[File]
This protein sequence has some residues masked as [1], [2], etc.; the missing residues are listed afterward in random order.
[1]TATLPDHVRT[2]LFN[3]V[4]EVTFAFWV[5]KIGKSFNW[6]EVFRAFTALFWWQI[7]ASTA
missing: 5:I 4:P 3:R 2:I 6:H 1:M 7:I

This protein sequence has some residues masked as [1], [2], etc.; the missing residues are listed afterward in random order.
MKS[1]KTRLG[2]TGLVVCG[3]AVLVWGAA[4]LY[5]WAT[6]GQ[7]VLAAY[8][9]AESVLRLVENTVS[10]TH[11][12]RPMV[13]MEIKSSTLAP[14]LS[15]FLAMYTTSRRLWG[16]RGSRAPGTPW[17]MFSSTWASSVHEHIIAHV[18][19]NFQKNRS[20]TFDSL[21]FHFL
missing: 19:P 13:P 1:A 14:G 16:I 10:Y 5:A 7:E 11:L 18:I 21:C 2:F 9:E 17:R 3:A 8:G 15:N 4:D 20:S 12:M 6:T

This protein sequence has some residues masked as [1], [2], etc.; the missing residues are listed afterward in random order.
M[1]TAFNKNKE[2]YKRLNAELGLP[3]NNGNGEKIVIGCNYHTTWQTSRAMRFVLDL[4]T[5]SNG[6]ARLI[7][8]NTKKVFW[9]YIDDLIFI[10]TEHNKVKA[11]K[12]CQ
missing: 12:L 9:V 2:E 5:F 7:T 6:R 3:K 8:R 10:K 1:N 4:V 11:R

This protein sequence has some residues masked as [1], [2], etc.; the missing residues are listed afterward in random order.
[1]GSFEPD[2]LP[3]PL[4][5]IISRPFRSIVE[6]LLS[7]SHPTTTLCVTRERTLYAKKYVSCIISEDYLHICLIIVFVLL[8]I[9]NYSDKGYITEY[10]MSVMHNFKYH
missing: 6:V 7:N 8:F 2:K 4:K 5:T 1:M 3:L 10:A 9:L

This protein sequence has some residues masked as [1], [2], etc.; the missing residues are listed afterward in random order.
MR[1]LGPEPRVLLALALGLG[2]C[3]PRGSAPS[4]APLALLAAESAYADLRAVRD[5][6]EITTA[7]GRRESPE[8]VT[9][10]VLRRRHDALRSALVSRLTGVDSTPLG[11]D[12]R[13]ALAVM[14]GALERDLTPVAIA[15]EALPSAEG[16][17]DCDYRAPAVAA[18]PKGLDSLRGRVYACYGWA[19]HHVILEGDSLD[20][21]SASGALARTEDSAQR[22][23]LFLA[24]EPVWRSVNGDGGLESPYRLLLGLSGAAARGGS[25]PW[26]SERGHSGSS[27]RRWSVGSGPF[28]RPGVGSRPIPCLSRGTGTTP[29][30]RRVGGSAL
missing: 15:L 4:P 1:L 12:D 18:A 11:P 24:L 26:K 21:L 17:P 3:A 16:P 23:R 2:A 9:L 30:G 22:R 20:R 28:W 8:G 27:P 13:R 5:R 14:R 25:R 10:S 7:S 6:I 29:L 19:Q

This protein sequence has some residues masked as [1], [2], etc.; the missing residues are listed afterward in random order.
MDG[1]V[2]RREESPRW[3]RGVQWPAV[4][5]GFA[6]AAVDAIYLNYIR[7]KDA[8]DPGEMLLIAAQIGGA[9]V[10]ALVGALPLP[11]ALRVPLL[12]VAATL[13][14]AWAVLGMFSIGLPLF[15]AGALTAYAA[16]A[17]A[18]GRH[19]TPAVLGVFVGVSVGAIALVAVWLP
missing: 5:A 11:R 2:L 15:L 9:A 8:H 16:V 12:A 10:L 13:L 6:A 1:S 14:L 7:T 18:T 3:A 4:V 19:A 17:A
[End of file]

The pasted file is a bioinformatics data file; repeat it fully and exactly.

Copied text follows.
This protein sequence has some residues masked as [1], [2], etc.; the missing residues are listed afterward in random order.
[1]TATLPDHVRT[2]LFN[3]V[4]EVTFAFWV[5]KIGKSFNW[6]EVFRAFTALFWWQI[7]ASTA
missing: 5:I 4:P 3:R 2:I 6:H 1:M 7:I

This protein sequence has some residues masked as [1], [2], etc.; the missing residues are listed afterward in random order.
MKS[1]KTRLG[2]TGLVVCG[3]AVLVWGAA[4]LY[5]WAT[6]GQ[7]VLAAY[8][9]AESVLRLVENTVS[10]TH[11][12]RPMV[13]MEIKSSTLAP[14]LS[15]FLAMYTTSRRLWG[16]RGSRAPGTPW[17]MFSSTWASSVHEHIIAHV[18][19]NFQKNRS[20]TFDSL[21]FHFL
missing: 19:P 13:P 1:A 14:G 16:I 10:Y 5:A 7:E 11:L 18:I 21:C 2:F 9:E 17:R 3:A 8:G 15:N 4:D 20:S 12:M 6:T

This protein sequence has some residues masked as [1], [2], etc.; the missing residues are listed afterward in random order.
M[1]TAFNKNKE[2]YKRLNAELGLP[3]NNGNGEKIVIGCNYHTTWQTSRAMRFVLDL[4]T[5]SNG[6]ARLI[7][8]NTKKVFW[9]YIDDLIFI[10]TEHNKVKA[11]K[12]CQ
missing: 12:L 9:V 2:E 5:F 7:T 6:R 3:K 8:R 10:K 1:N 4:V 11:R

This protein sequence has some residues masked as [1], [2], etc.; the missing residues are listed afterward in random order.
[1]GSFEPD[2]LP[3]PL[4][5]IISRPFRSIVE[6]LLS[7]SHPTTTLCVTRERTLYAKKYVSCIISEDYLHICLIIVFVLL[8]I[9]NYSDKGYITEY[10]MSVMHNFKYH
missing: 6:V 7:N 8:F 2:K 4:K 5:T 1:M 3:L 10:A 9:L

This protein sequence has some residues masked as [1], [2], etc.; the missing residues are listed afterward in random order.
MR[1]LGPEPRVLLALALGLG[2]C[3]PRGSAPS[4]APLALLAAESAYADLRAVRD[5][6]EITTA[7]GRRESPE[8]VT[9][10]VLRRRHDALRSALVSRLTGVDSTPLG[11]D[12]R[13]ALAVM[14]GALERDLTPVAIA[15]EALPSAEG[16][17]DCDYRAPAVAA[18]PKGLDSLRGRVYACYGWA[19]HHVILEGDSLD[20][21]SASGALARTEDSAQR[22][23]LFLA[24]EPVWRSVNGDGGLESPYRLLLGLSGAAARGGS[25]PW[26]SERGHSGSS[27]RRWSVGSGPF[28]RPGVGSRPIPCLSRGTGTTP[29][30]RRVGGSAL
missing: 15:L 4:P 1:L 12:D 18:A 11:P 24:L 26:K 21:L 17:P 3:A 16:P 23:R 2:A 9:L 30:G 22:R 20:R 28:W 8:G 27:P 13:R 5:R 14:R 25:R 10:S 7:S 6:I 29:L 19:Q

This protein sequence has some residues masked as [1], [2], etc.; the missing residues are listed afterward in random order.
MDG[1]V[2]RREESPRW[3]RGVQWPAV[4][5]GFA[6]AAVDAIYLNYIR[7]KDA[8]DPGEMLLIAAQIGGA[9]V[10]ALVGALPLP[11]ALRVPLL[12]VAATL[13][14]AWAVLGMFSIGLPLF[15]AGALTAYAA[16]A[17]A[18]GRH[19]TPAVLGVFVGVSVGAIALVAVWLP
missing: 5:A 11:R 2:L 15:L 9:A 8:H 16:V 12:A 10:L 13:L 6:A 1:S 14:L 7:T 18:T 3:A 4:V 19:A 17:A